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How do prenuptial agreements work in Florida?

Readers are familiar with the basic idea of prenuptial agreements and why couples use them. It is common knowledge that these agreements are often used among celebrities, business owners and the wealthy in general. Because the law governing prenuptial agreements varies by state, we like to take the opportunity to write about the basics of prenuptial agreements in the state of Florida.

Prenuptial agreements are not always enforceable, of course. There are requirements regarding how they are to be set out, what they may deal with, what they may not deal with and the manner in which the agreement is reached. Agreements which violate these rules may not be effective in divorce.

First of all, it is important to note that prenuptial agreements in Florida must be signed by both parties and in writing to be validly executed. Failure to properly execute a prenuptial agreement can render the document ineffective upon divorce. Also, the document is not effective immediately, but at the time the couple is married, and it may only be altered, revoked or abandoned after the marriage by a written document signed by both parties. So, it is clearly important for couples to get their wishes down in writing and signed, both prior to marriage and after marriage when there has been a change of mind.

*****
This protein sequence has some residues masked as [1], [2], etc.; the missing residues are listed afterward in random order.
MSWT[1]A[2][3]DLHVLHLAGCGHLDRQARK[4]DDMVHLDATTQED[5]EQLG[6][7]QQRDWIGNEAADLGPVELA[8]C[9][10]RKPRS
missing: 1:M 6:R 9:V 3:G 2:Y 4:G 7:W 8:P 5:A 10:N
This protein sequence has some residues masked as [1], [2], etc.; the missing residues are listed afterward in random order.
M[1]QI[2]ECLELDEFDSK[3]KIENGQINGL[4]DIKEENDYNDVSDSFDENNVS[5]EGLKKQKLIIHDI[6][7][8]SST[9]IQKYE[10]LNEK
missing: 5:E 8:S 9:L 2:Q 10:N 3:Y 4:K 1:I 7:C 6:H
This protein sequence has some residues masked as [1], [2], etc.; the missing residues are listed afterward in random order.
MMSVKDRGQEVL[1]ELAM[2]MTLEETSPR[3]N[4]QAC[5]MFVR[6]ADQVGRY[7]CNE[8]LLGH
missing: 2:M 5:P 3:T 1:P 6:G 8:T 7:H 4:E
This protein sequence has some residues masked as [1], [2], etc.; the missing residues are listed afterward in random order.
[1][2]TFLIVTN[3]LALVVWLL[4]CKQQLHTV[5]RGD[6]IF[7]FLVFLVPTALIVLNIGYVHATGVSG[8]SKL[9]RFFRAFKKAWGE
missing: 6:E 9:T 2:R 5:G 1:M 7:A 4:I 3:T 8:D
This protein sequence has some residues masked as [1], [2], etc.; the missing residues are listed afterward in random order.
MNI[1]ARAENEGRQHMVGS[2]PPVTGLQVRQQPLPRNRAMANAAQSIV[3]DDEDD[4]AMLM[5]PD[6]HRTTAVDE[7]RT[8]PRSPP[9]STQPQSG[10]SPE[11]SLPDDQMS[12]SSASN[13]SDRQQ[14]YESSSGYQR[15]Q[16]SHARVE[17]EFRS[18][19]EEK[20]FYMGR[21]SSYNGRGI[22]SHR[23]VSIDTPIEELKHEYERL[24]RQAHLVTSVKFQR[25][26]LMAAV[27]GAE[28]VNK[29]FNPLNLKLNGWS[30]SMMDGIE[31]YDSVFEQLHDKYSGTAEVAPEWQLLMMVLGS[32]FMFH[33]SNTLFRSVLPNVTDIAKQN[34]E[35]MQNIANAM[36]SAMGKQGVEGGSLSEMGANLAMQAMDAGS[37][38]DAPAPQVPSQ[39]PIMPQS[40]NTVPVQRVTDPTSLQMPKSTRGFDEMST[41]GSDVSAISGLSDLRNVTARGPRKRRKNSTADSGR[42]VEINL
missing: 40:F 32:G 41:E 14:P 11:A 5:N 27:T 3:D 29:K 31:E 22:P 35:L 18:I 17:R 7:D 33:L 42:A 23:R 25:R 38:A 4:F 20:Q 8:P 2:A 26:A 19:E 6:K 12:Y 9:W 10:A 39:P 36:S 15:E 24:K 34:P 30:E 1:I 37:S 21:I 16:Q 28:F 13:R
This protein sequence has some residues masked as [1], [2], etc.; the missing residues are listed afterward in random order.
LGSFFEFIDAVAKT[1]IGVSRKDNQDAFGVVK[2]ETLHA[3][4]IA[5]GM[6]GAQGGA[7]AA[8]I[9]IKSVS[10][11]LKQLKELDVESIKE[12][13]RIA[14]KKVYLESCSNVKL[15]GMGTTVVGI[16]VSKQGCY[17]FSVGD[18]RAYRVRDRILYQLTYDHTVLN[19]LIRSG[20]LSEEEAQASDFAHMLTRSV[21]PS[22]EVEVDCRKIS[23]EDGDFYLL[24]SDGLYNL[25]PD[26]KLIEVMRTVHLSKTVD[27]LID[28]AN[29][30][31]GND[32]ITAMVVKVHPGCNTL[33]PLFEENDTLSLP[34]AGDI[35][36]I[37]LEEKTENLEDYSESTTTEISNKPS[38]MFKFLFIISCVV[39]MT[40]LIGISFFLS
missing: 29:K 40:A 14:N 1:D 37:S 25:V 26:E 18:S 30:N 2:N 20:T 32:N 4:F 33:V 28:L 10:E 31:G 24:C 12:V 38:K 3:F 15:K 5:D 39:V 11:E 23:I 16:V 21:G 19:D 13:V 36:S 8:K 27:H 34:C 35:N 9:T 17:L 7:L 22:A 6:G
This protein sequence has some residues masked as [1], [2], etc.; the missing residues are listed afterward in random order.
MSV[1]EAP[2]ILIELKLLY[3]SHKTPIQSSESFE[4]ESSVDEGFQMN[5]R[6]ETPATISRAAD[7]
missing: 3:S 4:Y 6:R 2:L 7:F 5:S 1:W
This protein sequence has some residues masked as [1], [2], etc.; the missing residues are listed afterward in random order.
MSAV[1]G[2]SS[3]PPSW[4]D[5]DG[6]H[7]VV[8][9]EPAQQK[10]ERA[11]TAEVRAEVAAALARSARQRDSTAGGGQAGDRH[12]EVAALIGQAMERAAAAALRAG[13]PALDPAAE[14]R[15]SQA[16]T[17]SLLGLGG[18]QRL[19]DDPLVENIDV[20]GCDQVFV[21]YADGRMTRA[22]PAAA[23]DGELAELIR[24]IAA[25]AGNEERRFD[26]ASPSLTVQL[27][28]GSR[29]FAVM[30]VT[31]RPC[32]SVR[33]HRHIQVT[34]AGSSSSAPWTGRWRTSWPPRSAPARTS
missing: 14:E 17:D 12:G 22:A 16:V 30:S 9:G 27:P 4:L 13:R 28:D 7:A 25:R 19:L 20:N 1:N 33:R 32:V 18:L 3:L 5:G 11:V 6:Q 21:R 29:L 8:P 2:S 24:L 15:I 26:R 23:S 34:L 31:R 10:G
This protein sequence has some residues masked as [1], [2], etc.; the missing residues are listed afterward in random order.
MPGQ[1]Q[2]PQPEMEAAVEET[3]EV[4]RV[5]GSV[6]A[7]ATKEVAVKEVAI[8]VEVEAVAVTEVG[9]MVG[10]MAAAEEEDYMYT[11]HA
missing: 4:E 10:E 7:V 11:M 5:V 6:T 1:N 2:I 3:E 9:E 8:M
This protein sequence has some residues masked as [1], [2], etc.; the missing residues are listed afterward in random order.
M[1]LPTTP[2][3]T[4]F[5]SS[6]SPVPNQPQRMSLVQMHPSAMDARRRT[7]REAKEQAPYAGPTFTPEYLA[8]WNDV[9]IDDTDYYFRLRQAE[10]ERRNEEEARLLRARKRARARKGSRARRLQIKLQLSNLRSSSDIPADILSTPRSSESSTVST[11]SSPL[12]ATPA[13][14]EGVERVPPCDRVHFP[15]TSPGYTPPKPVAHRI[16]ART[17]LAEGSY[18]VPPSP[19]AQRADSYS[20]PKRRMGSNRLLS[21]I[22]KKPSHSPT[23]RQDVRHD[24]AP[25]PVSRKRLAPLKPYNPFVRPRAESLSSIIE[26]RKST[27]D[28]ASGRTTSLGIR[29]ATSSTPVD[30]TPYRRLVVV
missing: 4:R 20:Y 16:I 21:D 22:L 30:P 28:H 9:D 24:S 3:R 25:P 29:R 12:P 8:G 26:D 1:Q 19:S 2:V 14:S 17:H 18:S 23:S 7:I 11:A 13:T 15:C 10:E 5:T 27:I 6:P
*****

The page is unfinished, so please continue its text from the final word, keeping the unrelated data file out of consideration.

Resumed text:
In terms of what prenuptial agreement can deal with in Florida, state statute specifies that couples can establish the rights and obligations of parties to any of their property. This includes how property is to be assigned not only in the event of separation or divorce, but also in the event of death or “the occurrence or nonoccurrence of any other event.” The latter phrase suggests that couples have the ability to do more with their agreement than is commonly assumed.

In our next post, we’ll continue looking at this topic, particularly how prenuptial agreements are enforced in the state of Florida.

Source: Florida Legislature, “The 2014 Florida Statutes: Title VI; Chapter 61,” Accessed Nov. 17, 2014. 

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